An Arkansas law requiring an age-verification process before minors could access social media sites has been blocked by U.S. District Court Judge Timothy Brooks. The law, the Social Media Safety Act (Act 689), was set to become law on Friday (Sept. 1).
The law, passed as SB 396 with overwhelming support from Republicans in the Arkansas Legislature during the recent legislative session, was signed into law by Gov. Sarah Sanders. Sponsors and supporters said the law was needed to protect minors from the dangers of social media, including Facebook and Instagram. The law also required an age-verification process that included presentation of documents.
The bill was opposed by social media lobbyists and some legislators who said it is a form of censorship and would violate free speech rights. Bill sponsors Sen. Tyler Dees, R-Siloam Springs, pushed back against such claims during the floor debate.
“This does not ban social media. This is not a First Amendment issue, we are not censoring any sort of free speech at all. All this does is apply the same logic that we do in a society… the same logic that we think protects kids, and applies it to an online situation,” Dees said.
NetChoice, a social media association with members that include Amazon, Google, TikTok, and StubHub, filed a lawsuit to block the law. NetChoice argued that Act 689’s age-verification processes are burdensome and do nothing to prevent or reduce the harms minors may face through social media.
In granting a temporary injunction, Judge Brooks, with the Western District of Arkansas, rejected claims by attorneys from the office of Arkansas Attorney General Tim Griffin that the law is specifically tailored to block minors from social media harm, and that the age-verification process is easy and commonly used in other markets. Brooks also said Act 689 “contains terms too vague to be reasonably understood,” and “further research is necessary before the State may begin to construct a regulation that is narrowly tailored to address the harms that minors face due to prolonged use of certain social media.”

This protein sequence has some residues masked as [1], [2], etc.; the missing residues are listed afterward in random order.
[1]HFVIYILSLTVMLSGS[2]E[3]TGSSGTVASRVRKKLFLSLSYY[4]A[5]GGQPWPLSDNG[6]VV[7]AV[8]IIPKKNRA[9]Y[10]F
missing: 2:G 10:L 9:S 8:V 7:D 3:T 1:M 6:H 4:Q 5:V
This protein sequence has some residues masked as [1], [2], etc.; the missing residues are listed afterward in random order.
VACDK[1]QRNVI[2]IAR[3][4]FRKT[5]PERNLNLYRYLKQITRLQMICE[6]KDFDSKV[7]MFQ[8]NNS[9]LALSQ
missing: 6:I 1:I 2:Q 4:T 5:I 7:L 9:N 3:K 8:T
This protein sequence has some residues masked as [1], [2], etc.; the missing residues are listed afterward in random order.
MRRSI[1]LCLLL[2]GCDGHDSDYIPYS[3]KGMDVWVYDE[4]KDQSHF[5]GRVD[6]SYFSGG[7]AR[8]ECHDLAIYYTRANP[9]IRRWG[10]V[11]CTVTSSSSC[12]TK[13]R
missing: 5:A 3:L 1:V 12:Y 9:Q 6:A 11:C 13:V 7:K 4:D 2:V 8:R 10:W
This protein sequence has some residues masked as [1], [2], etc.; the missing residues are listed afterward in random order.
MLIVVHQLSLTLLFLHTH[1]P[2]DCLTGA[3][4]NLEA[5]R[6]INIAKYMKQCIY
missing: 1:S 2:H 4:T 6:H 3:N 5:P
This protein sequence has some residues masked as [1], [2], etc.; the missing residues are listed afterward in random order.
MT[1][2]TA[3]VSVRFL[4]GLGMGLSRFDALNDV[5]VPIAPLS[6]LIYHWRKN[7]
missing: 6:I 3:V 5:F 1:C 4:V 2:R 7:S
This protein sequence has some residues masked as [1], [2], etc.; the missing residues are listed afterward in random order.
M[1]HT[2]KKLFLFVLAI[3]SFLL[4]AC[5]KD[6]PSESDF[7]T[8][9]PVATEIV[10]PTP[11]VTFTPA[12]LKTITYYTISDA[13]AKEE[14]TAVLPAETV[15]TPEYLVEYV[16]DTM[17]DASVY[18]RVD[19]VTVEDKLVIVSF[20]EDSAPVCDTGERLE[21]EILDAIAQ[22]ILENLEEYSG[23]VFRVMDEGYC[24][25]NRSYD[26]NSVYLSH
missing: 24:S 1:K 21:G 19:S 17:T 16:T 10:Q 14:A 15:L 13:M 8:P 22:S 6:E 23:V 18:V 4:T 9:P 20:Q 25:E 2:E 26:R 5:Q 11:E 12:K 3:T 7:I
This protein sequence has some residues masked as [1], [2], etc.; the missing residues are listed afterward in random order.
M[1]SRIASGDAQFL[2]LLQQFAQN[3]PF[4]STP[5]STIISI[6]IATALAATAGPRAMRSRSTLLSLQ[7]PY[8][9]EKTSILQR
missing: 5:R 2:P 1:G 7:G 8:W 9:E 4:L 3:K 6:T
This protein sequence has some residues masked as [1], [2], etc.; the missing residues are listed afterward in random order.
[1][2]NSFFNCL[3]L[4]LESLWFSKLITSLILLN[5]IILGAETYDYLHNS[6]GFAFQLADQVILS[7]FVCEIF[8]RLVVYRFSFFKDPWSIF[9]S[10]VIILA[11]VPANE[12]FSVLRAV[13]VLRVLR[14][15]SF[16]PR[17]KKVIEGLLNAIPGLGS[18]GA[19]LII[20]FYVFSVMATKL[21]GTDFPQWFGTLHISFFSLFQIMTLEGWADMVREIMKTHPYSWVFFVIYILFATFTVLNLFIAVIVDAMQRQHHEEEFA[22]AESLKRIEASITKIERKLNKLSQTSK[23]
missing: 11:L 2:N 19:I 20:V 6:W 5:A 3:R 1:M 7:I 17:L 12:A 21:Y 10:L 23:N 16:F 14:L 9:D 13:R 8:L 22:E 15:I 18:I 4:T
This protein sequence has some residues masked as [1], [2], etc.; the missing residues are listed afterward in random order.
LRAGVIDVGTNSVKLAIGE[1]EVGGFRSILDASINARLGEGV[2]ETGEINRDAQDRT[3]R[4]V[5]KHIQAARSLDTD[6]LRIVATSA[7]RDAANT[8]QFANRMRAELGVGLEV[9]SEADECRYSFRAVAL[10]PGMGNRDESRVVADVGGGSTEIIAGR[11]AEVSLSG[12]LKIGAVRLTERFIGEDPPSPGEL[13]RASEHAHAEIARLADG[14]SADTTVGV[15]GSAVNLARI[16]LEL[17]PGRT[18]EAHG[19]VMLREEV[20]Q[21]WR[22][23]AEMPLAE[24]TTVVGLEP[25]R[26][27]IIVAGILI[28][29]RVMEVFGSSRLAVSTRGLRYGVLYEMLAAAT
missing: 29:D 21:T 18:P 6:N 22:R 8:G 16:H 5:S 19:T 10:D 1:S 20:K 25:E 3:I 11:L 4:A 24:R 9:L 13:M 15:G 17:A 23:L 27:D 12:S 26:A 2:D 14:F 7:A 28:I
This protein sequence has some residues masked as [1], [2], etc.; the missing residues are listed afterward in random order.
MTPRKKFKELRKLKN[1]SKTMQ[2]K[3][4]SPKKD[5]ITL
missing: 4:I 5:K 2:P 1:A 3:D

“In sum, NetChoice is likely to succeed on the merits of the First Amendment claim it raises on behalf of Arkansas users of member platforms. The State’s solution to the very real problems associated with minors’ time spent online and access to harmful content on social media is not narrowly tailored. Act 689 is likely to unduly burden adult and minor access to constitutionally protected speech. If the legislature’s goal in passing Act 689 was to protect minors from materials or interactions that could harm them online, there is no compelling evidence that the Act will be effective in achieving those goals,” Brooks noted in his 50-page opinion. (Link here for a PDF of the ruling.)
“I am disappointed in the ruling, but I will continue to vigorously defend the law and protect our children, an important interest recognized in the federal judge’s order today,” noted a statement from Griffin.
Chris Marchese, director of the NetChoice Litigation Center, praised the decision.
“We’re pleased the court sided with the First Amendment and stopped Arkansas’ unconstitutional law from censoring free speech online and undermining the privacy of Arkansans, their families and their businesses as our case proceeds. We look forward to seeing the law struck down permanently,” he said in a statement.